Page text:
- Bring Your Child to Work arrangements
- Outcome-Based Management using KMIs (Key Ministry Indicators, similarly to KPIs)
- Extending our family life counselling services to staff
- Establishing a Work-Life Committee of staff who represent the various life-stage needs of employees to plan out activities that serve to enhance staff’s physical, mental, emotional and relational well-being
- In-House “concierge services”, for instance, tapping a staff who is gifted in sewing to offer alteration services to other staff
- Time Bank to offset extra hours worked
What difference, if any, have you observed after instituting these family-friendly practices?
As research suggests, these practices have definitely improved our employee engagement.
When AON Hewitt invited us to participate in the Best Employers Asia 2016 Survey, we fared way above the national average on engagement (90% vs 59%), leadership (83% vs 60%), employer brand (97% vs 66%) and high performance culture (83% vs 53%).
Some 97% of our employees responded that they would not hesitate to recommend Focus to a friend seeking employment. In fact, our best recruitment has been through word of mouth, which saves us quite a bit as well on recruitment costs!
In Singapore, there’s already government-paid childcare leave, maternity leave and paternity leave. Why is it important to go beyond these and institute other family-friendly practices?
We don’t see family-friendly practices as good-to-have benefits or must-have policies per se, but as core to our organisational culture.
Apart from walking our own talk as an organisation that promotes and protects the family, a family-friendly culture has become the reason our team is able to function the way we do, with dedicated staff who are natural brand ambassadors and would go the extra mile for our constituents.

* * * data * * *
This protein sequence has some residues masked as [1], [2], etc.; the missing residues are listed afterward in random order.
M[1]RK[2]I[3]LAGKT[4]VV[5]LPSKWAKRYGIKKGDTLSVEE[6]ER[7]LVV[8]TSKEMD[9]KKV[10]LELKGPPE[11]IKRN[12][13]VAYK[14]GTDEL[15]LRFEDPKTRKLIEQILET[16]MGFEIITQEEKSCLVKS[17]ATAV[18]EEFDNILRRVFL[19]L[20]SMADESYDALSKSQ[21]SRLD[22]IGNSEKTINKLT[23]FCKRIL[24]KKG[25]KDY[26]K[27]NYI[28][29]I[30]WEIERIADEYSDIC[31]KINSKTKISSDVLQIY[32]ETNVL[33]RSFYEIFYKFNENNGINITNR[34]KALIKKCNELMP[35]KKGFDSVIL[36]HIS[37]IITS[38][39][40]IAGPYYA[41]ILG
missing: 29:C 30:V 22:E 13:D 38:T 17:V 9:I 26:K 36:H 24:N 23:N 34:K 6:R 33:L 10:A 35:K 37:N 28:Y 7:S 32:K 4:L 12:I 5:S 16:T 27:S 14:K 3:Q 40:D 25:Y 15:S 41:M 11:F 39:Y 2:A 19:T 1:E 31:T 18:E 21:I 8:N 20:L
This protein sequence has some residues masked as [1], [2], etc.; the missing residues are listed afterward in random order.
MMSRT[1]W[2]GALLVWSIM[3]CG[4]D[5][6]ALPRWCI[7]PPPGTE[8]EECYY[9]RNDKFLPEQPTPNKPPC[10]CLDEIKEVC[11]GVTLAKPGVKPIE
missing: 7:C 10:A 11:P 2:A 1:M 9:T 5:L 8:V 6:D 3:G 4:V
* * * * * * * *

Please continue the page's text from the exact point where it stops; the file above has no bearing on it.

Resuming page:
What factors should a manager or human resource professional consider when instituting flexi-work practices?
We have a blueprint that we share as part of the work-life consultancy we do.
Before flexi-work is implemented, the business leader and human resource team need to identify the business goals (answer the “why” question before the “what”).
It is also good to survey the employee’s needs by life stage and demographic profile, so that the flexible work arrangements can match the employee’s and organisation’s objectives.
Is there anything employees can do to influence their organisation to be more family-friendly?
Pray! Other than that, an individual employee should first prove himself as an excellent, dependable worker and sought-after team player who greatly contributes to the organisation’s goals.
From that position, requests and negotiations for family-friendly provisions would be better received and responded to.
The employee can also educate himself/herself on the work-life practices and culture of good employers, and find opportune times to share these good practices with the employer.
There is information on the local work-life grant at Ministry of Manpower’s website. Together with their programme partners NTUC’s e2i and SNEF, they hold briefings on flexi-work arrangements.